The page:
If you own stock in a company, often it will fall into this category. One of the key benefits of common stock is voting rights — with each share usually equating to one vote. Investors who hold common stock can attend annual general meetings and vote on corporate issues like electing people to the board, stock splits, or general company strategy.

Preferred stock

Investors who do not need to vote on corporate issues and are interested in receiving a consistent dividend check will usually choose a preferred stock. There are many features that mirror that of a bond. For example, preferred stock can be repurchased by the company at an agreed price.

What are some common stock terms?

  • Free/public float: Stock that has been released to the market and is traded publicly through an exchange.
  • Stock splits: If a company wishes to make its stock price more accessible to investors, it will conduct a stock split. This will not change the market capitalization of the company — or the overall value of the shares you own — but it will increase the number of shares available.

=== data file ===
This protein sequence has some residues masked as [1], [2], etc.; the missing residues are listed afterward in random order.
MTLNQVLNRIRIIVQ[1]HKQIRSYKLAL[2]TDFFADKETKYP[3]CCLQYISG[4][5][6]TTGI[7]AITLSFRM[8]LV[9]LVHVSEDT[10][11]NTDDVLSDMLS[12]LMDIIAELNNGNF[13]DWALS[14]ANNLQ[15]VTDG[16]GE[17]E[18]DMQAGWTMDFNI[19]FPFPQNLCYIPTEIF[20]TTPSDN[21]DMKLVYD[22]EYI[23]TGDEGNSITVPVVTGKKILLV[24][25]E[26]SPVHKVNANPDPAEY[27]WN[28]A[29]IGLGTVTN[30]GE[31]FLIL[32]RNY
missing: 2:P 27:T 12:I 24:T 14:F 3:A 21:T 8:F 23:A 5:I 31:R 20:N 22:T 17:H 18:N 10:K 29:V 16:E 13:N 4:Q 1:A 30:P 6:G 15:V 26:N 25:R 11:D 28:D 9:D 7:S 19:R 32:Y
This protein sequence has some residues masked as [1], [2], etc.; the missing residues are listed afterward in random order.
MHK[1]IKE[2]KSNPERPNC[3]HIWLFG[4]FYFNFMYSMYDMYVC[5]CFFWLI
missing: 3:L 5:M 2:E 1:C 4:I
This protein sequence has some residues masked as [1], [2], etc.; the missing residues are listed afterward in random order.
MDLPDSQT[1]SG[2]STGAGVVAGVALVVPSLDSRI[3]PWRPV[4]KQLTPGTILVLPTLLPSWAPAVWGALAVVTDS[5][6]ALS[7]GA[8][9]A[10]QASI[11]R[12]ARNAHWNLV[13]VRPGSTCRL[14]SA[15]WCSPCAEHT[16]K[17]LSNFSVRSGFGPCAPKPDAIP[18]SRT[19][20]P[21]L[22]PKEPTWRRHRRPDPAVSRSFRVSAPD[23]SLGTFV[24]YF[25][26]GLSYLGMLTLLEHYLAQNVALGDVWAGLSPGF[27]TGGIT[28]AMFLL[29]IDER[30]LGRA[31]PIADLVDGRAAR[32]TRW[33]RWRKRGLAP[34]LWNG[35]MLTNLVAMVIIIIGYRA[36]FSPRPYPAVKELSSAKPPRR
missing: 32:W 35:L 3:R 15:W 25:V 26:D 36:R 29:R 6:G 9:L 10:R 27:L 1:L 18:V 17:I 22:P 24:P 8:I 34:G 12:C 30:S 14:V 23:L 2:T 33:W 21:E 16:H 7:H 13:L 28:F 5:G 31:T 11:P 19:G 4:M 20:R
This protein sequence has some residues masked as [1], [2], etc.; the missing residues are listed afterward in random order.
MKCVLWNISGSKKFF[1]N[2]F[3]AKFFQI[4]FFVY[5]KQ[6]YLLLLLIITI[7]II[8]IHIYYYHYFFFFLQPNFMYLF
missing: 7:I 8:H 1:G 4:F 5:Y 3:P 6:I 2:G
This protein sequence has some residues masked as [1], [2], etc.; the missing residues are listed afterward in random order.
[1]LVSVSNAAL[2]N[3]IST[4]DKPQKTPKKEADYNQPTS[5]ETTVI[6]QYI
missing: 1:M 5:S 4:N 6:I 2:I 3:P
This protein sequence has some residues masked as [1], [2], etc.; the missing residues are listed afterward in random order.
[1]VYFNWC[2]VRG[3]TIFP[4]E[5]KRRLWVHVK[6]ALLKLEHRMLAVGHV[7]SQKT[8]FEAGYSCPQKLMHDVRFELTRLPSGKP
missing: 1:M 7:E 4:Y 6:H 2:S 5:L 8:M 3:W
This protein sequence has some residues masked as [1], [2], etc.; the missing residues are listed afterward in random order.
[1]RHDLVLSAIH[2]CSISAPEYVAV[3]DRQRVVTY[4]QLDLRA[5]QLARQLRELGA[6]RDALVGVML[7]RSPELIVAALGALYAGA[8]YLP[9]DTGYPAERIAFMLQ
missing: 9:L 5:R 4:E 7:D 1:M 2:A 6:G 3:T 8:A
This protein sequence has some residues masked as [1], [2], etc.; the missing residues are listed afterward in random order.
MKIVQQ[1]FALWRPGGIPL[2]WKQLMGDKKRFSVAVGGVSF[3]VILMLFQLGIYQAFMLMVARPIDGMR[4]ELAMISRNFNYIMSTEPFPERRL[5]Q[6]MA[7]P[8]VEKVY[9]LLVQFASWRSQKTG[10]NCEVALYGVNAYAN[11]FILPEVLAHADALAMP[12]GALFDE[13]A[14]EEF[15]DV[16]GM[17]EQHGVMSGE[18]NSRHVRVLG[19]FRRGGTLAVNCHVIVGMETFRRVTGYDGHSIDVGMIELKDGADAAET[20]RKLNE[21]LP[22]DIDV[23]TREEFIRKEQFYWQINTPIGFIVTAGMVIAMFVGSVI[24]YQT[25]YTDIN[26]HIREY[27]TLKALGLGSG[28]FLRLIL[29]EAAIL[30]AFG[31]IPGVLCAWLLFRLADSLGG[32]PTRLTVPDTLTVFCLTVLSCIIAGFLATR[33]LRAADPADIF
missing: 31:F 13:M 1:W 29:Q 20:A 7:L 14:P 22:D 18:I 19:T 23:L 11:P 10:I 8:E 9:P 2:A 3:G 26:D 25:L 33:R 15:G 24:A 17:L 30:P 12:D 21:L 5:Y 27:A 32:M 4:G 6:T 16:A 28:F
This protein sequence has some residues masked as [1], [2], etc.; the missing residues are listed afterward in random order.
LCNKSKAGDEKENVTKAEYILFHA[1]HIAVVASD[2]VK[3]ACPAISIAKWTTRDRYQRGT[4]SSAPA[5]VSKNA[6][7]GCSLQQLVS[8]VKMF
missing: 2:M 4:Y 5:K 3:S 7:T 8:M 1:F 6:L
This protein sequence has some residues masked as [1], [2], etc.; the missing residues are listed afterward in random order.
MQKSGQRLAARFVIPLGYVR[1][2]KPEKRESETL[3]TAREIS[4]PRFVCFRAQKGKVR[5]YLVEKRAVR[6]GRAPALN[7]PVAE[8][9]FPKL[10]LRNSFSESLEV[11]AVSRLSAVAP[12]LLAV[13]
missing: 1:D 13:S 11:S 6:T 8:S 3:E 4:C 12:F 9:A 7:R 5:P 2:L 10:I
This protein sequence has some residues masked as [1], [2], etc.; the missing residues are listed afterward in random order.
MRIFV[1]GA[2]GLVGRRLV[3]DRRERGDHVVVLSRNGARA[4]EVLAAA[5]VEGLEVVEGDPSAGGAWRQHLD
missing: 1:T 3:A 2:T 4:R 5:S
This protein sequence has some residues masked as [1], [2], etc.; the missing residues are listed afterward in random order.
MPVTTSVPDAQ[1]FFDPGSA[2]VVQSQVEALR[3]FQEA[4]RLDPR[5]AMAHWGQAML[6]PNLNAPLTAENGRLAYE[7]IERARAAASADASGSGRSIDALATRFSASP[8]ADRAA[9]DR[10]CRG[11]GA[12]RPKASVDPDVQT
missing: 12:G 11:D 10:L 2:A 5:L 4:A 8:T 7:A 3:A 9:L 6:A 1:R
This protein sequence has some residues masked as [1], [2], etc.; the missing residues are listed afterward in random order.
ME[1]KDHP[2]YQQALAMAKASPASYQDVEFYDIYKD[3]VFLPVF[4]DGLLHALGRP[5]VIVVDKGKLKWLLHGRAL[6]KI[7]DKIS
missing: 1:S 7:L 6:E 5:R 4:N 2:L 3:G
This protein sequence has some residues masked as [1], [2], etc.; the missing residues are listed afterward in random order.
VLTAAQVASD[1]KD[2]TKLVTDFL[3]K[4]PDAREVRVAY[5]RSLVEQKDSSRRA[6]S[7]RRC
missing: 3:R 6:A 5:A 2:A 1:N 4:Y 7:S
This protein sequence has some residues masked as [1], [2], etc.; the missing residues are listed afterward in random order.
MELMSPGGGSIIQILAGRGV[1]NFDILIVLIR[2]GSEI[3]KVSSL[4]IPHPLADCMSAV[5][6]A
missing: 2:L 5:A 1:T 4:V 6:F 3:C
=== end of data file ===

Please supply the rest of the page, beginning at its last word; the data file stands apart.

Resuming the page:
• Stockholders equity: In its most basic form, it is the assets that remain in a company after covering all the bills (liabilities). This metric can be used to get a better understanding of the value of the stock.
  • Short selling: When an investor wishes to speculate on a fall in the stock price, they can “short” a position. This requires borrowing the stock from either a broker or a financial institution.
  • Stock purchase plan: An offer of discounted stock to an employee by an employer.
  • Blue-chip stocks: Large, well-capitalized companies fall into the blue-chip category. They are usually traded on the main stock exchanges – such as the NYSE or the Nasdaq.
  • Broker: A broker will execute trades on behalf of an investor/trader and receive a commission in return.
  • Buying on margin: Buying on margin is borrowing money to buy securities.
  • Pink sheet stocks: Small companies that trade below the $5 threshold are usually referred to as ‘penny’ or ‘pink-sheet’ stocks. They are traded over the counter and can be high risk.